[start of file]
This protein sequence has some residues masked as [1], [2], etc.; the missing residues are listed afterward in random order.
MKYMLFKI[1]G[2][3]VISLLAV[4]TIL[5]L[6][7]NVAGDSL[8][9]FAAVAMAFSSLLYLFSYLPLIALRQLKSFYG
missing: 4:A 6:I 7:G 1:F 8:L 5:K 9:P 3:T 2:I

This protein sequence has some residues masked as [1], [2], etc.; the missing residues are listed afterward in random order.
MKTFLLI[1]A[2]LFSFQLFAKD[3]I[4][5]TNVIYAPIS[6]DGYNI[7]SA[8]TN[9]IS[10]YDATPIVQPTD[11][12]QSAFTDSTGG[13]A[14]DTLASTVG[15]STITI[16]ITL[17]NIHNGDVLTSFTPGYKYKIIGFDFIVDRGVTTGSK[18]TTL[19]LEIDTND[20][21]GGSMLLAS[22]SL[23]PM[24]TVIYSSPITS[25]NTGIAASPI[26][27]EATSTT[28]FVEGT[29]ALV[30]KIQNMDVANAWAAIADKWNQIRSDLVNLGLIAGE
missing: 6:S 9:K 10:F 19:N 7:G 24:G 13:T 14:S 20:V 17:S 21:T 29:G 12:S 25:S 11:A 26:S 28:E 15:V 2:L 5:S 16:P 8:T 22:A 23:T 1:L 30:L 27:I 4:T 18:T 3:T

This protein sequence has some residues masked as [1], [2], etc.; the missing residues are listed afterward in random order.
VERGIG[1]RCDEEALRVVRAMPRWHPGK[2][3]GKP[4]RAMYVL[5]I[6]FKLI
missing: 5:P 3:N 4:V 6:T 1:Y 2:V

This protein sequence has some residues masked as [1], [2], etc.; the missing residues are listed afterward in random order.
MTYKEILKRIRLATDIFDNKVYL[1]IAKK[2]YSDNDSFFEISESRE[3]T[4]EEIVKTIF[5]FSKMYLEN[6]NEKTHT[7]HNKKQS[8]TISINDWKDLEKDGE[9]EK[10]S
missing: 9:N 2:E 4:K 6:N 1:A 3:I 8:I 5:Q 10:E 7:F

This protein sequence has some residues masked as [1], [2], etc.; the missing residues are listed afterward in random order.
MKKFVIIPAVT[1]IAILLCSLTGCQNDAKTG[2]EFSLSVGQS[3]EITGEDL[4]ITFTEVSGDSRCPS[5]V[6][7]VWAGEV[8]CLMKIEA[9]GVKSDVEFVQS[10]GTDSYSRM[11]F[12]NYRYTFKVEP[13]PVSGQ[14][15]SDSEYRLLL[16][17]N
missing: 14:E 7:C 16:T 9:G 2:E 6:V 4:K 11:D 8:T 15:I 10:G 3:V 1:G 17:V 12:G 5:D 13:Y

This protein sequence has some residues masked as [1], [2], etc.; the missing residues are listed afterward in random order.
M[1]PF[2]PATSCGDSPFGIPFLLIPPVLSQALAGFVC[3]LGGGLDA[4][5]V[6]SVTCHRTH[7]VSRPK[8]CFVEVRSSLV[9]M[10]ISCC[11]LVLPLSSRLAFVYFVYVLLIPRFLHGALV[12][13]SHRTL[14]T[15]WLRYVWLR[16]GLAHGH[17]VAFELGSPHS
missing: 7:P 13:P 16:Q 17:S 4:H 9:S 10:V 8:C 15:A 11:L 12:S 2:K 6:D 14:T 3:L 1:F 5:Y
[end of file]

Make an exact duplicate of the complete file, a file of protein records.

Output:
This protein sequence has some residues masked as [1], [2], etc.; the missing residues are listed afterward in random order.
MKYMLFKI[1]G[2][3]VISLLAV[4]TIL[5]L[6][7]NVAGDSL[8][9]FAAVAMAFSSLLYLFSYLPLIALRQLKSFYG
missing: 4:A 6:I 7:G 1:F 8:L 5:K 9:P 3:T 2:I

This protein sequence has some residues masked as [1], [2], etc.; the missing residues are listed afterward in random order.
MKTFLLI[1]A[2]LFSFQLFAKD[3]I[4][5]TNVIYAPIS[6]DGYNI[7]SA[8]TN[9]IS[10]YDATPIVQPTD[11][12]QSAFTDSTGG[13]A[14]DTLASTVG[15]STITI[16]ITL[17]NIHNGDVLTSFTPGYKYKIIGFDFIVDRGVTTGSK[18]TTL[19]LEIDTND[20][21]GGSMLLAS[22]SL[23]PM[24]TVIYSSPITS[25]NTGIAASPI[26][27]EATSTT[28]FVEGT[29]ALV[30]KIQNMDVANAWAAIADKWNQIRSDLVNLGLIAGE
missing: 6:S 9:K 10:F 19:N 7:G 24:G 13:T 14:S 20:V 17:S 21:T 29:G 12:S 25:S 11:A 26:S 28:E 15:V 2:L 5:S 16:P 8:T 22:A 23:T 1:L 30:L 27:I 4:T 18:T 3:T

This protein sequence has some residues masked as [1], [2], etc.; the missing residues are listed afterward in random order.
VERGIG[1]RCDEEALRVVRAMPRWHPGK[2][3]GKP[4]RAMYVL[5]I[6]FKLI
missing: 5:P 3:N 4:V 6:T 1:Y 2:V

This protein sequence has some residues masked as [1], [2], etc.; the missing residues are listed afterward in random order.
MTYKEILKRIRLATDIFDNKVYL[1]IAKK[2]YSDNDSFFEISESRE[3]T[4]EEIVKTIF[5]FSKMYLEN[6]NEKTHT[7]HNKKQS[8]TISINDWKDLEKDGE[9]EK[10]S
missing: 9:N 2:E 4:K 6:N 1:A 3:I 8:I 5:Q 10:E 7:F

This protein sequence has some residues masked as [1], [2], etc.; the missing residues are listed afterward in random order.
MKKFVIIPAVT[1]IAILLCSLTGCQNDAKTG[2]EFSLSVGQS[3]EITGEDL[4]ITFTEVSGDSRCPS[5]V[6][7]VWAGEV[8]CLMKIEA[9]GVKSDVEFVQS[10]GTDSYSRM[11]F[12]NYRYTFKVEP[13]PVSGQ[14][15]SDSEYRLLL[16][17]N
missing: 14:E 7:C 16:T 9:G 2:E 6:V 4:K 11:D 8:T 15:I 10:G 3:V 1:G 17:V 12:G 5:D 13:Y

This protein sequence has some residues masked as [1], [2], etc.; the missing residues are listed afterward in random order.
M[1]PF[2]PATSCGDSPFGIPFLLIPPVLSQALAGFVC[3]LGGGLDA[4][5]V[6]SVTCHRTH[7]VSRPK[8]CFVEVRSSLV[9]M[10]ISCC[11]LVLPLSSRLAFVYFVYVLLIPRFLHGALV[12][13]SHRTL[14]T[15]WLRYVWLR[16]GLAHGH[17]VAFELGSPHS
missing: 7:P 13:P 16:Q 17:S 4:H 9:S 10:V 8:C 15:A 11:L 12:S 2:K 6:D 14:T 3:L 1:F 5:Y